Today, at the opening session of the Mercury Treaty COP3, Mr. Koichiro Matsunaga, Minamata Disease Patient, addressed the delegates in plenary. In a moving statement, Mr. Matsunaga, who was exposed to mercury in the womb, reminded delegates of the real-life implications of mercury poisoning. Born in 1963, Mr. Matsunaga could not walk until 7 years old due to Minamata Disease. Despite his disabilities, he enjoyed riding bicycles, but in 2010, it became difficult for him to walk because of increasing pain, which forced him to live in a wheelchair. He stated, "Minamata disease is not over yet. Problems have not been solved yet. I do not want to see any more children suffer like us." He implored delegates: "Please take appropriate control of mercury for future children. I need the whole world to avoid causing any more tragedy by mercury."
Nigeria and Japan have undertaken a waste management initiative aimed at obtaining information of mercury emission and release from landfill facilities.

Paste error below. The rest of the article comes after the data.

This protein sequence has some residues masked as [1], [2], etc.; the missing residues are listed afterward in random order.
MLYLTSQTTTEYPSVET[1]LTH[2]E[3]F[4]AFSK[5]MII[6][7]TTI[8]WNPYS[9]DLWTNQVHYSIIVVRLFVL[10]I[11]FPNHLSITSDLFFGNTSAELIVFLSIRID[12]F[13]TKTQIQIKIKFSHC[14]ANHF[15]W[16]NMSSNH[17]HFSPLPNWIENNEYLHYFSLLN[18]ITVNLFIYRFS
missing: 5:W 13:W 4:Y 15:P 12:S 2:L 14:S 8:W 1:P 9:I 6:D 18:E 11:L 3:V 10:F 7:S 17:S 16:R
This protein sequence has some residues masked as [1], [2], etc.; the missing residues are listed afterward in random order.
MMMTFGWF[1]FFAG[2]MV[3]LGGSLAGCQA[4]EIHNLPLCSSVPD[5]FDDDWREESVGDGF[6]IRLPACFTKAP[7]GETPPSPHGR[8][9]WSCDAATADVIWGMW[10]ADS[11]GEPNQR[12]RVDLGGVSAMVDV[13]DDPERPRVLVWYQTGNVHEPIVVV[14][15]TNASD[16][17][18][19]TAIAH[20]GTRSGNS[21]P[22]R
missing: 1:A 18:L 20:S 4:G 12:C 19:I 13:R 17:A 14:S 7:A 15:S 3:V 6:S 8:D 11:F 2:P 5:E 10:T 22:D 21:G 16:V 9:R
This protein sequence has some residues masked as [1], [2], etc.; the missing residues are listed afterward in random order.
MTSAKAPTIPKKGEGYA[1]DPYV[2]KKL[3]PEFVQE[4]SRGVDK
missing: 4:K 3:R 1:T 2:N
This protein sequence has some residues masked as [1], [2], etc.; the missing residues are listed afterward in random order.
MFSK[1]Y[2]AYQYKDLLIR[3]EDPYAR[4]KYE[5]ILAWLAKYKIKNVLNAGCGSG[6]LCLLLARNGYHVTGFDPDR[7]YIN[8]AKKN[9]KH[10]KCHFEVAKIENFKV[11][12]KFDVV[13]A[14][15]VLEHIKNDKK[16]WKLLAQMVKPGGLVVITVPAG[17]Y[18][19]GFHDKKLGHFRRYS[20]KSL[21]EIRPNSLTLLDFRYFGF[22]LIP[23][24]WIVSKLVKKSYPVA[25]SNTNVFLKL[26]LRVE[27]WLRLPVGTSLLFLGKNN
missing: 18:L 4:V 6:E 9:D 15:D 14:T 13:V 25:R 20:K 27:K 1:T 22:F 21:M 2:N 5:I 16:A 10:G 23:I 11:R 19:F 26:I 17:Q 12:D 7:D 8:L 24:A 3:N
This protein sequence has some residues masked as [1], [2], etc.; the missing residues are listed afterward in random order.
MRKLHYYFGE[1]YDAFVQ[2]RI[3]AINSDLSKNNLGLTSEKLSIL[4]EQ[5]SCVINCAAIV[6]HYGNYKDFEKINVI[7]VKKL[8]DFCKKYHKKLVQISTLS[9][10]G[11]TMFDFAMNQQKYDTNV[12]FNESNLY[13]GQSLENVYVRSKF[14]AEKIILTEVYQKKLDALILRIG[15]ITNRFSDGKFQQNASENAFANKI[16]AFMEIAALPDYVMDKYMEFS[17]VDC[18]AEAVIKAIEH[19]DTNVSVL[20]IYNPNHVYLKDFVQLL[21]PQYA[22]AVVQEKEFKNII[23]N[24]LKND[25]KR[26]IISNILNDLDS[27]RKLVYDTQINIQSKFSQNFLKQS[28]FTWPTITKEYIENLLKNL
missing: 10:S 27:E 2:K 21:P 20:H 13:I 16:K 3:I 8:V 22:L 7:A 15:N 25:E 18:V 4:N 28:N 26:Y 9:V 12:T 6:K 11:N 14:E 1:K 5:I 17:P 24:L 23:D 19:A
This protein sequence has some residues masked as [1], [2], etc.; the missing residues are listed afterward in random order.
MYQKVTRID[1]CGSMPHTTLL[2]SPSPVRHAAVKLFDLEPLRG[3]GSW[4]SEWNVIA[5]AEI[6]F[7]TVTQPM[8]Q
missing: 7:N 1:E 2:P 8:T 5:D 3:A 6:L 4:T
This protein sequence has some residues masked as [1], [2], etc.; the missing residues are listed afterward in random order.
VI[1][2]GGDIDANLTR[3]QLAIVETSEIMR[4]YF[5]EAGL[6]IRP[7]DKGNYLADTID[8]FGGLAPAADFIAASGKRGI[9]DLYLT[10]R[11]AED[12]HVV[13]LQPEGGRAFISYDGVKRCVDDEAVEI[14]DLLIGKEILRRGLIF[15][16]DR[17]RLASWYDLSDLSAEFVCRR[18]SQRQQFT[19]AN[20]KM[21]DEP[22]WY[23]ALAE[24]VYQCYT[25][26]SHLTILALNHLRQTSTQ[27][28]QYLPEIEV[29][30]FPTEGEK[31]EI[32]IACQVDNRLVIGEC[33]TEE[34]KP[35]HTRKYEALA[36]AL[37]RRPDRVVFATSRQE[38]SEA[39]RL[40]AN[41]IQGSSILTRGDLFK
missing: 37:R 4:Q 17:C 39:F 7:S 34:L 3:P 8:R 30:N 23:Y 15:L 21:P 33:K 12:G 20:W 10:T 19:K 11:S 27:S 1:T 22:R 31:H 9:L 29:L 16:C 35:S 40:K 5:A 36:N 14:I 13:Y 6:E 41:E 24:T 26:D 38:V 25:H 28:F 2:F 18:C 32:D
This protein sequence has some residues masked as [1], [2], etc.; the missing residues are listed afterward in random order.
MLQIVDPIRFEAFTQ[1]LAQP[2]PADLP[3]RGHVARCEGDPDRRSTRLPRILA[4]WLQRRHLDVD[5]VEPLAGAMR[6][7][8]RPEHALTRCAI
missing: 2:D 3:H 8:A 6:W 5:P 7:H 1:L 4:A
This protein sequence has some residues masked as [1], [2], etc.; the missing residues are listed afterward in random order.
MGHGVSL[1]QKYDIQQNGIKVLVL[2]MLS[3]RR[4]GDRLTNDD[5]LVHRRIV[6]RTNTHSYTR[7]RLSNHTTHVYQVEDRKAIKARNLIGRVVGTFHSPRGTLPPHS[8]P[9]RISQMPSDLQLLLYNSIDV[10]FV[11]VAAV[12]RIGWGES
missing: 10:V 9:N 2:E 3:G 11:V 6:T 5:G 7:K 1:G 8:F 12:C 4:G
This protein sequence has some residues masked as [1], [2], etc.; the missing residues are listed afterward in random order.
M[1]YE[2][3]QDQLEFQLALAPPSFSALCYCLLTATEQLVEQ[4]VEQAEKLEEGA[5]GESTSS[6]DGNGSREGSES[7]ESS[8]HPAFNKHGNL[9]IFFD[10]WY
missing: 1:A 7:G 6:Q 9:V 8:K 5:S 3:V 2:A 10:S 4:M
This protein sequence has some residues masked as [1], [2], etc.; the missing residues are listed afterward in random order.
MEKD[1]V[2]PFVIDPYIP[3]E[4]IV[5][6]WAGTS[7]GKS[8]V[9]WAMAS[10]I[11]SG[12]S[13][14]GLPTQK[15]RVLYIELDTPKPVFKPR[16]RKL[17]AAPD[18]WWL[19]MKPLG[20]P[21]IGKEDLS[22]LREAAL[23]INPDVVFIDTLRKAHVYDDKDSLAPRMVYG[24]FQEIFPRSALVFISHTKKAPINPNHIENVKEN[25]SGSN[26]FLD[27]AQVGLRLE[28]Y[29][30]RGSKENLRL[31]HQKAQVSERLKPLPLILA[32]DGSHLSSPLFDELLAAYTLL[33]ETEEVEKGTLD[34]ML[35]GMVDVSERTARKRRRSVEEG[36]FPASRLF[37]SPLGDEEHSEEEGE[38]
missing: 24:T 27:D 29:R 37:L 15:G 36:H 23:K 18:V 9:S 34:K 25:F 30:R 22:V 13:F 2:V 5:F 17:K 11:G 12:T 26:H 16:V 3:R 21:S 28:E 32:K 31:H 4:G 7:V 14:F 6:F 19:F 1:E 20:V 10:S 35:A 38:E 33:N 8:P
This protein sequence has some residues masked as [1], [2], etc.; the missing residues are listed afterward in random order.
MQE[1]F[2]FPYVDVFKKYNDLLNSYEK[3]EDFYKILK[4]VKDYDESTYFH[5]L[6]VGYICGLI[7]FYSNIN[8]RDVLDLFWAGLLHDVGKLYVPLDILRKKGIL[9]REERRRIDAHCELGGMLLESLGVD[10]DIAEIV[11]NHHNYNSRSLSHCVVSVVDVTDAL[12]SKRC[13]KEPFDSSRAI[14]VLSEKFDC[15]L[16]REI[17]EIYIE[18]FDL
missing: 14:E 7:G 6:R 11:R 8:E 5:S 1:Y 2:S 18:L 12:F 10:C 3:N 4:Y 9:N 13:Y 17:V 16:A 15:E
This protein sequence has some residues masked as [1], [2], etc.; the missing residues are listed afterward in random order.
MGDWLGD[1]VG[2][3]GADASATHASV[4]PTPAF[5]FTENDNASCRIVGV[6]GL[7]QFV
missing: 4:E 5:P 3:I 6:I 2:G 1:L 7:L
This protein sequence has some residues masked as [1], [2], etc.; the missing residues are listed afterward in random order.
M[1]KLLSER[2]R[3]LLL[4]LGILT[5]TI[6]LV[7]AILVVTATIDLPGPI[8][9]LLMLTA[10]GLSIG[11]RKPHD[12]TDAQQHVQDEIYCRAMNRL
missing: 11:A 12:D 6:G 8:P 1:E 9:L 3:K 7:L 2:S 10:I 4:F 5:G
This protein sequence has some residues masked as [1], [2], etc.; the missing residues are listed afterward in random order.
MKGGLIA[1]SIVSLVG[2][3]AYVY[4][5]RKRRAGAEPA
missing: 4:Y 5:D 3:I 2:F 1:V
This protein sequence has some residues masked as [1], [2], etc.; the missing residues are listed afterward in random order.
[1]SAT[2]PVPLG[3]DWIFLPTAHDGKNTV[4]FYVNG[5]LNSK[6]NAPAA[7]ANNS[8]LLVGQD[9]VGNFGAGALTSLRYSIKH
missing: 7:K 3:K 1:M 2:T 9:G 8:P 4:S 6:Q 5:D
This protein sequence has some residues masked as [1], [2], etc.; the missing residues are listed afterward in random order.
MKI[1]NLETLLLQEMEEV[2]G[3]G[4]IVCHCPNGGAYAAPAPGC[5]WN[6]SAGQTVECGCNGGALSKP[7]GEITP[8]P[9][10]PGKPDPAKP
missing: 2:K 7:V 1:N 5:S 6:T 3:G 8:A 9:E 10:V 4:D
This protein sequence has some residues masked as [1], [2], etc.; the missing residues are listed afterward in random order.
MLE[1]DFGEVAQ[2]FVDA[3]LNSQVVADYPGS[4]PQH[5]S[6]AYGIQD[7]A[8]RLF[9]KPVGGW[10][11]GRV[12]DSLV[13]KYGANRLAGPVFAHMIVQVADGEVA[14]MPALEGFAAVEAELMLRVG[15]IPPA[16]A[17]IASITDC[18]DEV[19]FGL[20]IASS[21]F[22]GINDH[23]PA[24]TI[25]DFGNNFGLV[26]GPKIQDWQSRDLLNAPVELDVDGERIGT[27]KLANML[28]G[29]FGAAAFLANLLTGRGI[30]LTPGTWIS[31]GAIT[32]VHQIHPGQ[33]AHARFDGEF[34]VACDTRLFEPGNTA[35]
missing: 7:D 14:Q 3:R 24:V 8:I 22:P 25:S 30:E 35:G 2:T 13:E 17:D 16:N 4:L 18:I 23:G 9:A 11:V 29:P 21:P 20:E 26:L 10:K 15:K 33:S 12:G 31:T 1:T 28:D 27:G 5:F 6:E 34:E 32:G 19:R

Ahead of a major survey scheduled to hold by January 2010, consultants, civil society organisations, government officials and representatives of the Japanese government have commenced moves to actualise the scheme.
These briefs provide information about why IPEN believes guidance on contaminated sites must be adopted at the COP3; why 1 mg/kg for mercury waste thresholds should be the maximum concentration for health and environment protections; and why IPEN suports amendments to Annex A and B of the treaty.
This document presents IPEN's views about some issues that will be addressed at the 3rd Conference of the Parties for the Mercury Treaty, including open burning, effectiveness evaluation, review of Annexes A & B, waste thresholds, contaminated sites, and more.